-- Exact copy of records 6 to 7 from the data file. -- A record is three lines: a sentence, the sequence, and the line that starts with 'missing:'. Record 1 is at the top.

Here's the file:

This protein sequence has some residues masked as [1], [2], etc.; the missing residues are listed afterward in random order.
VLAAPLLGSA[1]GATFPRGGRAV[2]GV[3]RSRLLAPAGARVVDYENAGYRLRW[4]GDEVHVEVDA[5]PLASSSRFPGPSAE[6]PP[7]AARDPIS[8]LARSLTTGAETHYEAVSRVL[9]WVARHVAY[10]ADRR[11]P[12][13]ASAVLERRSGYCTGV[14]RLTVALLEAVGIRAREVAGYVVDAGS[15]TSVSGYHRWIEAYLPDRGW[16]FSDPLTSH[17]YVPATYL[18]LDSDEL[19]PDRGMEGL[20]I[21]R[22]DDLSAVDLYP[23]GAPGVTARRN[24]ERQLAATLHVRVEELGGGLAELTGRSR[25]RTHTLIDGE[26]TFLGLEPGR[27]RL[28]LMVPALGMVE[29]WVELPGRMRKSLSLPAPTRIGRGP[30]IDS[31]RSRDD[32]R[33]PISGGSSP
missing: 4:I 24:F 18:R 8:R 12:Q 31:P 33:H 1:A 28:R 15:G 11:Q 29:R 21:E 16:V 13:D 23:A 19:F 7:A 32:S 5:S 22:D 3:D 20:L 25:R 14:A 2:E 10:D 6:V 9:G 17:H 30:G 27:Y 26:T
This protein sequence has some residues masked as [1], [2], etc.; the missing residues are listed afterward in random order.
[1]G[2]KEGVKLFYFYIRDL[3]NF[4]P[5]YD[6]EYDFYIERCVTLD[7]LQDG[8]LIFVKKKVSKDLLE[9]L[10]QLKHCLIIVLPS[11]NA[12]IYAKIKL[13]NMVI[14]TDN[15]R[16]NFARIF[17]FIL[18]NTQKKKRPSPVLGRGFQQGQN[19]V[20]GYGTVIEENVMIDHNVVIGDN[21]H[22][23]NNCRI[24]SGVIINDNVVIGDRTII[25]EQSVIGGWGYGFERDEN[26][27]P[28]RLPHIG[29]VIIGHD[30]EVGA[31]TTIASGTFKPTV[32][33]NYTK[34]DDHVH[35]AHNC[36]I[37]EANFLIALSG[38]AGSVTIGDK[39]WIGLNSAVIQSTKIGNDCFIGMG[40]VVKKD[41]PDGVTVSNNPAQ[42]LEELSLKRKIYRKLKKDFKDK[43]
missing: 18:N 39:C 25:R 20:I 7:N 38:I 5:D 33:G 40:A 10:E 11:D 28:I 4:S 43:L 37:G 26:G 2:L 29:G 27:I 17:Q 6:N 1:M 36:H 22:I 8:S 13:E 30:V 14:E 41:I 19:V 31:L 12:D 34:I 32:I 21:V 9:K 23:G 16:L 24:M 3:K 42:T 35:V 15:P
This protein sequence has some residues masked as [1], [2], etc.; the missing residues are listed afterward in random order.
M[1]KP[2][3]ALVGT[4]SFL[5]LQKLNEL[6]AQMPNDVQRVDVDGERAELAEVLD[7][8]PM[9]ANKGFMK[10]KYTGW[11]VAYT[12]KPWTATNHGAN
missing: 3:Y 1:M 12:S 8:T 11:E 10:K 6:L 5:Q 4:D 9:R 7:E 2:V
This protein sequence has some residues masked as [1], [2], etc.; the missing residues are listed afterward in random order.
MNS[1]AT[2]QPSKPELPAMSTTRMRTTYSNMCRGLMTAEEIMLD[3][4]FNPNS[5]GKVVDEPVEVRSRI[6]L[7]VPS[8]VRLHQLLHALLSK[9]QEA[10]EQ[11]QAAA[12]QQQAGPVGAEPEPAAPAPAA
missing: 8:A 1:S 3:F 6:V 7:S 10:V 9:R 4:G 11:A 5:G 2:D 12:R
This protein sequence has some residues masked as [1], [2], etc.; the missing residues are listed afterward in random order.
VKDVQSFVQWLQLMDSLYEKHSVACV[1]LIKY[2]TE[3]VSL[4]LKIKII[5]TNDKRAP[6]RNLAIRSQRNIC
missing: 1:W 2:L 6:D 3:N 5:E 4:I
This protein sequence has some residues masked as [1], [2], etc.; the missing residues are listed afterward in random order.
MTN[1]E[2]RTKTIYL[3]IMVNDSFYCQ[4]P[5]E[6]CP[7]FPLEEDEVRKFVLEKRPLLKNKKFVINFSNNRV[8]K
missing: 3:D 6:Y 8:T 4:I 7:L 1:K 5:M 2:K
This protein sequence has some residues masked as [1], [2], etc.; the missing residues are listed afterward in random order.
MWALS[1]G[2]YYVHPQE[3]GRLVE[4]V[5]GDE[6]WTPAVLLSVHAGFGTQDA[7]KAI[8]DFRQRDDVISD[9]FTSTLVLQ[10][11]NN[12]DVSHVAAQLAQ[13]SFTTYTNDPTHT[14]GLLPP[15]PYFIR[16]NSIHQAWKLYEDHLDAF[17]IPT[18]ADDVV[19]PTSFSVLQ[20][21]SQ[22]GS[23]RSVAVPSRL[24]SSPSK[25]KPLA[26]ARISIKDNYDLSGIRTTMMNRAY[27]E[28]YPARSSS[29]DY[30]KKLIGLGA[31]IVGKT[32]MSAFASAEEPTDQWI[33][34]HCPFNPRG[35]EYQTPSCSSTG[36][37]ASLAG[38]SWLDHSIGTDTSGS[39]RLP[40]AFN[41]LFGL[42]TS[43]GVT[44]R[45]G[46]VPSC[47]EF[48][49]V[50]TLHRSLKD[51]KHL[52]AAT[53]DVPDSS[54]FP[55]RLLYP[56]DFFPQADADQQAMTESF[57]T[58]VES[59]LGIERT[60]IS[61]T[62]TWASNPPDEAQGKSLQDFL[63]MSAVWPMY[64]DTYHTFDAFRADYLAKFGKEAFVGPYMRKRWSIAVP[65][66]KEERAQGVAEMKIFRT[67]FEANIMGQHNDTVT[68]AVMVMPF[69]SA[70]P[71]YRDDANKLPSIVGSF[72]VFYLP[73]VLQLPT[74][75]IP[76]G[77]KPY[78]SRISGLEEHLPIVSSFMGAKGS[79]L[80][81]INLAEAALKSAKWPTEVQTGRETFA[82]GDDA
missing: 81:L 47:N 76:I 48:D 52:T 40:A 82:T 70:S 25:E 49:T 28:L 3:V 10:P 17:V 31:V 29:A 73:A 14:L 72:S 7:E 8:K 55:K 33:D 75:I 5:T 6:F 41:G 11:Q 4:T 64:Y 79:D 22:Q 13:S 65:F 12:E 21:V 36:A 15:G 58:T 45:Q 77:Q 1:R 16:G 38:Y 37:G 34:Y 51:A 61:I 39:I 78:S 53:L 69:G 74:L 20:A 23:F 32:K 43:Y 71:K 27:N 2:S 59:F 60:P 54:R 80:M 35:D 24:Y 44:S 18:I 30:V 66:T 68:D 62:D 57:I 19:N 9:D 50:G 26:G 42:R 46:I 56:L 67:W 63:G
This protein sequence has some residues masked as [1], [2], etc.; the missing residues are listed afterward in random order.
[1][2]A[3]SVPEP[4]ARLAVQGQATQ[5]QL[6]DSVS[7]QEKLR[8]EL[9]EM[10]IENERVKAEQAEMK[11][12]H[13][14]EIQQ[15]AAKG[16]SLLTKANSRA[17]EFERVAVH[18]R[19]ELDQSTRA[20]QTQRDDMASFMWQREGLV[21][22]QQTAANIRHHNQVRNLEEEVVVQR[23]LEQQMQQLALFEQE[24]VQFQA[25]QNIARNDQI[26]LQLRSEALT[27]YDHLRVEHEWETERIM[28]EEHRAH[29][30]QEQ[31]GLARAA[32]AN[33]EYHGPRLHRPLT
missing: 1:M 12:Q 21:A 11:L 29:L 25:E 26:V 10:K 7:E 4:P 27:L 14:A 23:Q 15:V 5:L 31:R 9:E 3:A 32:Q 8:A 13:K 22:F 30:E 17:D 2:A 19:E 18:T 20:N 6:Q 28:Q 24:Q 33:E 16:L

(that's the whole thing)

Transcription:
This protein sequence has some residues masked as [1], [2], etc.; the missing residues are listed afterward in random order.
MTN[1]E[2]RTKTIYL[3]IMVNDSFYCQ[4]P[5]E[6]CP[7]FPLEEDEVRKFVLEKRPLLKNKKFVINFSNNRV[8]K
missing: 3:D 6:Y 8:T 4:I 7:L 1:K 5:M 2:K
This protein sequence has some residues masked as [1], [2], etc.; the missing residues are listed afterward in random order.
MWALS[1]G[2]YYVHPQE[3]GRLVE[4]V[5]GDE[6]WTPAVLLSVHAGFGTQDA[7]KAI[8]DFRQRDDVISD[9]FTSTLVLQ[10][11]NN[12]DVSHVAAQLAQ[13]SFTTYTNDPTHT[14]GLLPP[15]PYFIR[16]NSIHQAWKLYEDHLDAF[17]IPT[18]ADDVV[19]PTSFSVLQ[20][21]SQ[22]GS[23]RSVAVPSRL[24]SSPSK[25]KPLA[26]ARISIKDNYDLSGIRTTMMNRAY[27]E[28]YPARSSS[29]DY[30]KKLIGLGA[31]IVGKT[32]MSAFASAEEPTDQWI[33][34]HCPFNPRG[35]EYQTPSCSSTG[36][37]ASLAG[38]SWLDHSIGTDTSGS[39]RLP[40]AFN[41]LFGL[42]TS[43]GVT[44]R[45]G[46]VPSC[47]EF[48][49]V[50]TLHRSLKD[51]KHL[52]AAT[53]DVPDSS[54]FP[55]RLLYP[56]DFFPQADADQQAMTESF[57]T[58]VES[59]LGIERT[60]IS[61]T[62]TWASNPPDEAQGKSLQDFL[63]MSAVWPMY[64]DTYHTFDAFRADYLAKFGKEAFVGPYMRKRWSIAVP[65][66]KEERAQGVAEMKIFRT[67]FEANIMGQHNDTVT[68]AVMVMPF[69]SA[70]P[71]YRDDANKLPSIVGSF[72]VFYLP[73]VLQLPT[74][75]IP[76]G[77]KPY[78]SRISGLEEHLPIVSSFMGAKGS[79]L[80][81]INLAEAALKSAKWPTEVQTGRETFA[82]GDDA
missing: 81:L 47:N 76:I 48:D 52:T 40:A 82:T 70:S 25:E 49:T 28:L 3:V 10:P 17:V 31:V 29:A 73:A 14:L 72:S 7:E 8:K 55:K 33:D 75:I 5:T 6:F 41:G 11:Q 4:T 64:Y 79:D 22:Q 13:S 65:F 12:E 21:V 36:A 15:G 58:T 45:Q 77:Q 1:R 16:G 38:Y 37:G 34:Y 51:A 61:I 39:I 78:S 53:L 69:G 74:L 20:A 23:F 32:K 43:Y 71:K 27:N 2:S 59:F 60:P 54:R 80:M 35:D 24:Y 44:S 18:I 30:V 66:T 68:D 62:D 57:I 19:N 9:D 50:G 26:G 42:R 46:I 56:L 67:W 63:G